Clubs support Airmen’s spouses|
by Rebecca Burylo
Air University Public Affairs
8/15/2013 - MAXWELL AIR FORCE BASE, Ala. - -- Spouses at Maxwell are offering a Southern welcome this month to new officer and enlisted spouses making Montgomery their home.
Both the Maxwell-Gunter Officers' Spouses' Club and the Maxwell-Gunter Enlisted Spouses Club are reaching out to new and seasoned husbands and wives of Air Force members to help them make connections and lasting friendships.
The clubs are also a helpful and friendly way to provide base and community resources to spouses and their families.
Emily Meister, president of the MGOSC, has been an officer spouse of Capt. Keith Meister, a judge advocate general, for 2 1/2 years. She is helping to plan the club's "Sweet Home Alabama"-themed coffee welcome social for 10:30 a.m. Aug. 28 inside the Maxwell Event Center.
Meister joined the MGOSC for its volunteer opportunities and charitable work and says the club offers something for everyone.
"It's a lot of fun. We have a great group and there have been some lasting friendships over the years that have been made by joining the OSC," Meister said. "It's about growth and getting involved. A lot of people will become members and join the special activities, which spur those friendships, and we also have a huge charitable side if your passion is to volunteer or donate," she said.
Likewise, the MGESC welcomes enlisted spouses to Maxwell as extended family, said president Christine Bushby of the 42nd Force Support Squadron. She has been an enlisted spouse of Staff Sgt. Fredrick Bushby of the 42nd Security Forces Squadron for 10 years.
"We are here to take spouses under our wing and to show them the ropes that maybe somebody didn't show us, but that we learned along the way," Bushby said.
Bushby added that social club activities planned throughout the year are important to create lasting bonds between new and seasoned enlisted spouses. Such events are bowling and beach trips, activity clubs, monthly general membership meetings and charity events.
Both clubs support the military and civilian communities through charitable donations and work largely through their thrift shops. The MGOSC Thrift Shop, located at Maxwell, generated over $50,000 in charitable distributions and scholarships last year.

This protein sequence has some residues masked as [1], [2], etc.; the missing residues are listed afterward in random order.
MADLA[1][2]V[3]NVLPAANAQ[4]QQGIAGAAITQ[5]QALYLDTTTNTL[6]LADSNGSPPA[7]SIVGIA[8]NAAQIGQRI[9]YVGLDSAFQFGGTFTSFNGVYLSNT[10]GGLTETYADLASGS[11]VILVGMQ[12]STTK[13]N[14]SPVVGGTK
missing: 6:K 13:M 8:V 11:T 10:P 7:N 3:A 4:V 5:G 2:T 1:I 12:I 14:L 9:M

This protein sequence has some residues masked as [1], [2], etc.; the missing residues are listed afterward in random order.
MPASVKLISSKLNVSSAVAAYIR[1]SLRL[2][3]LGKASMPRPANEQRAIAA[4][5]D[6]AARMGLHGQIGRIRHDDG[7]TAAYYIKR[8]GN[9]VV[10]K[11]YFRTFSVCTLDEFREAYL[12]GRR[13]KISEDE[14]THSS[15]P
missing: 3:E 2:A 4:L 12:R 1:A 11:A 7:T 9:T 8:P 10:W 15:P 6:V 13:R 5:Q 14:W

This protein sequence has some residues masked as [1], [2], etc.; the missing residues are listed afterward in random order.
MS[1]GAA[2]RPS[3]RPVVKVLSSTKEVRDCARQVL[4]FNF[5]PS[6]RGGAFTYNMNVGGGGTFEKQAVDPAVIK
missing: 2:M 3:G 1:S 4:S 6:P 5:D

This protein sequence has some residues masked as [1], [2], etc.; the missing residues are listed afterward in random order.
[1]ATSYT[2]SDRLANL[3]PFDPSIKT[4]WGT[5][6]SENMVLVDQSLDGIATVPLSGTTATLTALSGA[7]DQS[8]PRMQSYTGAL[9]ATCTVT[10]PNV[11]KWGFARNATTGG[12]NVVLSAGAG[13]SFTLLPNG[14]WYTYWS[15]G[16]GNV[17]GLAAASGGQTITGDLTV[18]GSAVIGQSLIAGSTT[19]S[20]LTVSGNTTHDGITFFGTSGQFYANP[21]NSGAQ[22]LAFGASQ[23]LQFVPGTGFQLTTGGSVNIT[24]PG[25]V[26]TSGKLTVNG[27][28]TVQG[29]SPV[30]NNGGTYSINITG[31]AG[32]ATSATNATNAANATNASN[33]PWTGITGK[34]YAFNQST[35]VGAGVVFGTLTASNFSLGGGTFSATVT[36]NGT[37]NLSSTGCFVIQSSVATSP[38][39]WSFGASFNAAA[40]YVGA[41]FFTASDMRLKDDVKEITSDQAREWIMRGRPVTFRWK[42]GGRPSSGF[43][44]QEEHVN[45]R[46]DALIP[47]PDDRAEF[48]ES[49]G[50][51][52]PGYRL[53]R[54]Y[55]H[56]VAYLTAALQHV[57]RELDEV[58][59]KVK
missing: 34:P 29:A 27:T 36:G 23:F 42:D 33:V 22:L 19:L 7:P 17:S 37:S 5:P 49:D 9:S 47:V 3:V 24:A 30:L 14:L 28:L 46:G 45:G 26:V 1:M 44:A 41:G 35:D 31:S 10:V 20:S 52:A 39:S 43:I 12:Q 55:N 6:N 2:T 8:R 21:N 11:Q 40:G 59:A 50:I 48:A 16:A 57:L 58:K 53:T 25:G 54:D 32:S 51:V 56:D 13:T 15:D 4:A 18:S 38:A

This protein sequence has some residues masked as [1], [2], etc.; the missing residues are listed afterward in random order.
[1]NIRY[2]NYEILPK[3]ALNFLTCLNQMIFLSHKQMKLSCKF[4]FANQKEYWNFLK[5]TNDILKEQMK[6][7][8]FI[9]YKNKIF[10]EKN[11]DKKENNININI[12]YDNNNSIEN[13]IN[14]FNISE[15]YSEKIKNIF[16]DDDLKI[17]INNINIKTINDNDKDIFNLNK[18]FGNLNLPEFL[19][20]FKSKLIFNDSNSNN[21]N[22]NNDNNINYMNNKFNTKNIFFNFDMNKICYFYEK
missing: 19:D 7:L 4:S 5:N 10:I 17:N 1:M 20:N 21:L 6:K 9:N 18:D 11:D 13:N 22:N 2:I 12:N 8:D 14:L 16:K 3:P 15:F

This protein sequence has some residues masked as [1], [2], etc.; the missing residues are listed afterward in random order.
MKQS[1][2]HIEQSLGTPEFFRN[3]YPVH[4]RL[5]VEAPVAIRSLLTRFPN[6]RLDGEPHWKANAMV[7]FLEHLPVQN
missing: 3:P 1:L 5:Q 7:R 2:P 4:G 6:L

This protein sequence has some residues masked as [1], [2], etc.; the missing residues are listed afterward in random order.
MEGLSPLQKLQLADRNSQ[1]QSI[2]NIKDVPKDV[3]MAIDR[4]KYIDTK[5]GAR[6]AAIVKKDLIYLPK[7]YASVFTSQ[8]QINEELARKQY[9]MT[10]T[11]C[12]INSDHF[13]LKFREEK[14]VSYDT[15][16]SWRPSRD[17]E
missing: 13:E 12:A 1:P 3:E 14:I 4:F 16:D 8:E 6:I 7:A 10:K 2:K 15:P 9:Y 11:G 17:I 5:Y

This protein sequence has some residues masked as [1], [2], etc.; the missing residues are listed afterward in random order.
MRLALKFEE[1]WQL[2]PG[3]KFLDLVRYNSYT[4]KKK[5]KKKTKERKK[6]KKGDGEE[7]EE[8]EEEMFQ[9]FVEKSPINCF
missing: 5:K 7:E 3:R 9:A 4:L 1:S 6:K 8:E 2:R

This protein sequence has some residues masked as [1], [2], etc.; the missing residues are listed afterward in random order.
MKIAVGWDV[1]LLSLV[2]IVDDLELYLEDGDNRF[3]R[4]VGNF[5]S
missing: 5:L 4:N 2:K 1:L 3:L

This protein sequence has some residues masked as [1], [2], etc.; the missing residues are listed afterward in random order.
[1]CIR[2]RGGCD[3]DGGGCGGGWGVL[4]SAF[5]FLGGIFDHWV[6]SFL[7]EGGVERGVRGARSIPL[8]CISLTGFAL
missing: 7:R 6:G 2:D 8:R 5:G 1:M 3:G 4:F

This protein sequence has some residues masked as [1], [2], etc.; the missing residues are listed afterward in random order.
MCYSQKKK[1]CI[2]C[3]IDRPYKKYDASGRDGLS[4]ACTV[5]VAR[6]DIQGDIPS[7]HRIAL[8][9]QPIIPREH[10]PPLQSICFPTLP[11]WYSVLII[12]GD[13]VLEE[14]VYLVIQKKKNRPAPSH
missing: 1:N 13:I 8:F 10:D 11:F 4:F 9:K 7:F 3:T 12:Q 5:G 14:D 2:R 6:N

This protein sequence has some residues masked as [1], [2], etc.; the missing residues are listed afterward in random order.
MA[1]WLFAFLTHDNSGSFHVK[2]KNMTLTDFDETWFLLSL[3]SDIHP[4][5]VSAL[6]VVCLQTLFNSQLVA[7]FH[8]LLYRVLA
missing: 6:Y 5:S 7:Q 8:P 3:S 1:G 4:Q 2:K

MGESC Thrift Store on Gunter is also thriving, according to manager and MGESC Vice President Maxine Harvey, an enlisted spouse who currently works in accounting on base.
"We were able to give a $3,000 scholarship from the funds that were generated from the thrift store so that was a big, big deal," Harvey said. "It's really thriving."
The MGESC Thrift Store also offers an in-house child care area for volunteers. Open to all those with base access, both shops accept donations, consignors and volunteers.
With more than 120 members currently, the MGOCS is open to all active duty military, retired and international officers' spouses and spouses of GS-7 ranked civilians and above.
They host monthly socials where spouses can stop by and sign up for membership at any time and choose from dozens of activities like Bible study, book club, bowling, bunko, classical music, golf, gourmet cooking, hiking, line dancing, hip hop, jazz, photography, quilting, running, scrapbooking, tennis, Zumba and movie club.
Meister hopes spouses and especially international families will come out and make those connections.
"Getting involved really is the best way to break down those barriers and even for those who have been military spouses for 10 years, give us a try," Meister said. "We're very friendly and we're very open."
Though similar to the MGOSC, the MGESC is specifically designed for enlisted spouses.
Bushby and her staff are planning to offer an Enlisted Spouse 101 class in September to celebrate the Air Force's birthday, where members will learn protocol training, military history and social traditions.
"When you're an officer spouse, you get the protocol training very early on in your spouse's career," Bushby said. "However, with the enlisted spouses, it is not until they're a command chief or senior NCO" that the spouse receives protocol training, she said."
Comprised of 25-30 members, the MGESC invites all enlisted active, retired, Reserve, Guard and civilian spouses to come join them during their general membership meetings at 6 p.m. on the first Monday of every month inside the Maxwell Event Center.
"Don't be afraid to reach out to us," Bushby said. "We want to make your stay here, however long it is, as pleasant as possible."